Te tongo bon arokara ae moan te kakawaki ibukin totokoan kanakin mataniwiin abara. Riki inanon ririki aikai ngkai e noraki korakoran ana urubwai iabuntin taari – are e taekinaki bwa kanoan ana waaki climate change.
E rangi ni mwaiti kurikuri te tongo n te tabo aio ma I rinea aio kioina bwa e onoti ao man mataata n ti ngaia. I aki kabongana te tripod (stand) ngkai taari ae I tei iai.
I mwaain ae I katoka ikai ao I edit moa n taian photo programs n aron ps4, picasa ao tabeua riki.
E aki rangi n kakabonganaki te taeka ae ‘bungin namwakaina’ (moonset) tao kioina bwa e burenibwai norana irouia aomata. Tiaki aron te taeka ae ‘bungintaai’ (sunset) are ko rangi ni bati riki n ongongo n te marooro. Bukina ni koaua bwa ‘bungintaai’ ti nonoria n te bong koraki – ma ‘bungin namwakaina’ e riki n te karangaina n ara tai ni matu.
Iaoni kawaina ni bung namwakaina n ara tamnei aio. Ti raweia i tanrion Nanikai-Teaoraereke kotiweei n te karangaina tao te aoa 6am. Ngaira ake ti tuai man kauia te aoa aio (moonset hour) e a reke ara tai n noria n ara tamnei aei.
When people see me, they may feel odd about me. Some may consider me as a useless lonely log (tree trunk) stuck at this shallow muddy part of Ambo – Taborio lagoon. Others may think that I shouldn’t be here.
Despite such feelings, I know that I am worth enough for birds, fish and other small sea creatures. Apart from providing shelter, shade and food to the creatures that come and live on or around me, birds also use me much like their fishing canoe during high tides. The fact is: ‘I am useful, have friends and of course, attractive!’.
Aikai kaibuke (wa-uawa) are a bae ma rarikin te uaabu are i Betio ni uakaan ma te jetty. E karako te koraki n ririaki n te aono aio kioina bwa e a tibwa ingabong. Tao ngkana e tawanou riki ao tao e na manga rangi n tabetabe te tabo aio irouia kaa ma taan mwakuri ibukin katauraokin waa aikai nakon aia borau are imwiina.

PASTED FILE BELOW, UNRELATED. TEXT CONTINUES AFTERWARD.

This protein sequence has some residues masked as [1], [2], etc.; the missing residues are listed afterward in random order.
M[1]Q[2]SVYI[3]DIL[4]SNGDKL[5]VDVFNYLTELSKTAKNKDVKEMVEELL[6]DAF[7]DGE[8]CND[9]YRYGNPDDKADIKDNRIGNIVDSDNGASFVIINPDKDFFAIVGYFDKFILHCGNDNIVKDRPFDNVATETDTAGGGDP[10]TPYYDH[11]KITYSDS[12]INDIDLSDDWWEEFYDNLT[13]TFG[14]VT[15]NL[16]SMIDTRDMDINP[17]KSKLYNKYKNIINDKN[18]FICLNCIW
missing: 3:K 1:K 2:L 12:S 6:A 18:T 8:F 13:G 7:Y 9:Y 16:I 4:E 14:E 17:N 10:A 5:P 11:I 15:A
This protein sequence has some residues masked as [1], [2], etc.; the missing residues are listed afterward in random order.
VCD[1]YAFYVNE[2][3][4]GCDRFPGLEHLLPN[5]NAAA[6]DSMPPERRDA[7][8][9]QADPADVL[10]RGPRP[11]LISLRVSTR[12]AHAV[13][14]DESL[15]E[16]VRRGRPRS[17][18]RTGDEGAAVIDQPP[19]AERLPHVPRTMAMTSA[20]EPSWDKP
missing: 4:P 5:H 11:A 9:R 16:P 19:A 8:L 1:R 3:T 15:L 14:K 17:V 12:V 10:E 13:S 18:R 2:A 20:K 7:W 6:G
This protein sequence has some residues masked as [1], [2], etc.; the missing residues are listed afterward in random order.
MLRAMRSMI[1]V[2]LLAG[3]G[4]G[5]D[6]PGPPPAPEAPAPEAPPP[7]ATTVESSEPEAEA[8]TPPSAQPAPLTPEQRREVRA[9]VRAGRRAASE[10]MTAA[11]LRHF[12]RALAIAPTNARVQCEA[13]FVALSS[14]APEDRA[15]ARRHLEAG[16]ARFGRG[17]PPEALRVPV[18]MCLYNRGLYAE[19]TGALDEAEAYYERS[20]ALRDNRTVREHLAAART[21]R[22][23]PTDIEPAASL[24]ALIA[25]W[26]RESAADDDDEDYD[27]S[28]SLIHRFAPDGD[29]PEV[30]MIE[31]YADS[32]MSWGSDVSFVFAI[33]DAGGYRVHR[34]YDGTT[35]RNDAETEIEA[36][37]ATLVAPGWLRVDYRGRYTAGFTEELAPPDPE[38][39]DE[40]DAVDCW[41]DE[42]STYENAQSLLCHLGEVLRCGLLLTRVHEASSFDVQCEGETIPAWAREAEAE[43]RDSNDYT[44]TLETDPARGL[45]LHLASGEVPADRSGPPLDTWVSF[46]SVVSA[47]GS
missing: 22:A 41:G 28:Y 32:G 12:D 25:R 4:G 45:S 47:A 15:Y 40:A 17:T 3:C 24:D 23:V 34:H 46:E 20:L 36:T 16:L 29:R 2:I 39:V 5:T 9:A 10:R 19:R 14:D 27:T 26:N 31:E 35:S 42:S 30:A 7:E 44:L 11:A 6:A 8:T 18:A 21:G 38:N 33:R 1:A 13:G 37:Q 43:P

Here are few things I did before I finally produced this image. PS4, Photoscape and Picasa are mostly the photo software I use in post-processing photographs.
Yes, I cropped the top part of the image in order to raise the horizon a little bit up. I wanted the horizon to be higher than this but the result would be that much of the top part of the trees would be gone – which I didn’t want.
I also smoothened the sea and sky; and tried to make sure the details in the land weren’t much affected. I mixed the sky from two (original and another) for more texture and motion up there. To look natural/normal, I adjusted the colours and opacity. Sharpening was applied to some parts of the image as well.
Image info:- Mode: A, F/16, Shutter: 30s, FL:18mm, Cam: Nikon D3100, Lens: Kit lens, Timer: Set, Tripod: Yes
Our next image is ready! I’ll post it soon, so …
View or download the original size image: HERE
‘Have A Job’ actually talks about why these rocks are placed at this particular site. What if the rocks fall or are washed away by the waves? Our road (newly built) will be gone!
It’s Temwaiku again but this time on the ocean side of the Taiwan Technical Mission camp. For a change, I turned this colour scene into B&W – then with the use of fade style it ended up as this.
Wonder, what the next photograph is going to be? See you …
‘Together We’re Strong’ e bon taekina aia mwakuri atiibu aikai ni totokoa kanakin te aba ao riki ana urubwai taari nakon te kawai are e boou man tamaroa. Te kantaninga bwa ko ata te tabo aio iaon Tarawa.
Tera am noonori? Taekina ti ‘aki nakoraoina’ n te aro are e na tamaroa are i mwiina.
Ko rabwa, ao ti a manga taninga ara next photograph!